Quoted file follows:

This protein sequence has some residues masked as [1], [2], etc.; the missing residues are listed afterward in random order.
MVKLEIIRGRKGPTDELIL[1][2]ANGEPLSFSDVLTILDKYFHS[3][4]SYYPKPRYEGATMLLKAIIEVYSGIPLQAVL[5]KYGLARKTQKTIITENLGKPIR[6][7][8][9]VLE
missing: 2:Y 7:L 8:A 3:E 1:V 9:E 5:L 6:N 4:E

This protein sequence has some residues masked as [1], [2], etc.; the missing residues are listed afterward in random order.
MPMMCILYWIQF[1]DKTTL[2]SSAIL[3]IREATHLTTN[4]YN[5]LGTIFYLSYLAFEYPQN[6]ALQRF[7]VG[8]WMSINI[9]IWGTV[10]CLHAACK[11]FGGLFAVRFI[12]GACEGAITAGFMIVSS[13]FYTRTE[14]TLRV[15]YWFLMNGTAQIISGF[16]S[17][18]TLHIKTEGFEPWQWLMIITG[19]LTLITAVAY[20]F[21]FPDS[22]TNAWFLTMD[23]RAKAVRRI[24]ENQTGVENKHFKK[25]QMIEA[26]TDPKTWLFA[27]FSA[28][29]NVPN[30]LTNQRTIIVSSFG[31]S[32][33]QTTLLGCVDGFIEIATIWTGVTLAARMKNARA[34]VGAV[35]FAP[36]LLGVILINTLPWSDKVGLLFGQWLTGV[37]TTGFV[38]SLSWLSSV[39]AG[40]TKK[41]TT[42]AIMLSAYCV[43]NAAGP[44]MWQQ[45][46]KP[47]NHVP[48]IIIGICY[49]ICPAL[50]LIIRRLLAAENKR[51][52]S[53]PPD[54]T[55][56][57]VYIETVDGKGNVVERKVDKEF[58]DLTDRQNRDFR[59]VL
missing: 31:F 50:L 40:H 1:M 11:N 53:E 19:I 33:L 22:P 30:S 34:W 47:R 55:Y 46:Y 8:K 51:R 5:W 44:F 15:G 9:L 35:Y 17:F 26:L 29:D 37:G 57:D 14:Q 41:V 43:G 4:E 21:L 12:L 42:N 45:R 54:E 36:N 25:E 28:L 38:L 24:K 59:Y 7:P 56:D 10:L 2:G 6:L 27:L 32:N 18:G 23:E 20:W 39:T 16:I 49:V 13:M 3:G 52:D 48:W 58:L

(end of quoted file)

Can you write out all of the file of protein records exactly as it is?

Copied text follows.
This protein sequence has some residues masked as [1], [2], etc.; the missing residues are listed afterward in random order.
MVKLEIIRGRKGPTDELIL[1][2]ANGEPLSFSDVLTILDKYFHS[3][4]SYYPKPRYEGATMLLKAIIEVYSGIPLQAVL[5]KYGLARKTQKTIITENLGKPIR[6][7][8][9]VLE
missing: 2:Y 7:L 8:A 3:E 1:V 9:E 5:L 6:N 4:E

This protein sequence has some residues masked as [1], [2], etc.; the missing residues are listed afterward in random order.
MPMMCILYWIQF[1]DKTTL[2]SSAIL[3]IREATHLTTN[4]YN[5]LGTIFYLSYLAFEYPQN[6]ALQRF[7]VG[8]WMSINI[9]IWGTV[10]CLHAACK[11]FGGLFAVRFI[12]GACEGAITAGFMIVSS[13]FYTRTE[14]TLRV[15]YWFLMNGTAQIISGF[16]S[17][18]TLHIKTEGFEPWQWLMIITG[19]LTLITAVAY[20]F[21]FPDS[22]TNAWFLTMD[23]RAKAVRRI[24]ENQTGVENKHFKK[25]QMIEA[26]TDPKTWLFA[27]FSA[28][29]NVPN[30]LTNQRTIIVSSFG[31]S[32][33]QTTLLGCVDGFIEIATIWTGVTLAARMKNARA[34]VGAV[35]FAP[36]LLGVILINTLPWSDKVGLLFGQWLTGV[37]TTGFV[38]SLSWLSSV[39]AG[40]TKK[41]TT[42]AIMLSAYCV[43]NAAGP[44]MWQQ[45][46]KP[47]NHVP[48]IIIGICY[49]ICPAL[50]LIIRRLLAAENKR[51][52]S[53]PPD[54]T[55][56][57]VYIETVDGKGNVVERKVDKEF[58]DLTDRQNRDFR[59]VL
missing: 31:F 50:L 40:H 1:M 11:N 53:E 19:I 33:L 22:P 30:S 34:W 47:R 55:Y 46:Y 8:K 51:R 5:W 44:F 15:G 9:L 35:Y 17:F 26:L 29:D 37:G 57:D 14:Q 41:V 43:G 4:E 21:L 12:L 42:N 45:R 54:E 36:N 25:E 28:L 38:L 24:K 59:Y 7:P 56:D 10:L 2:G 6:L 27:L 32:N 18:G 23:E 20:W 39:T 16:I 49:V 13:M 3:G 52:D 48:W 58:L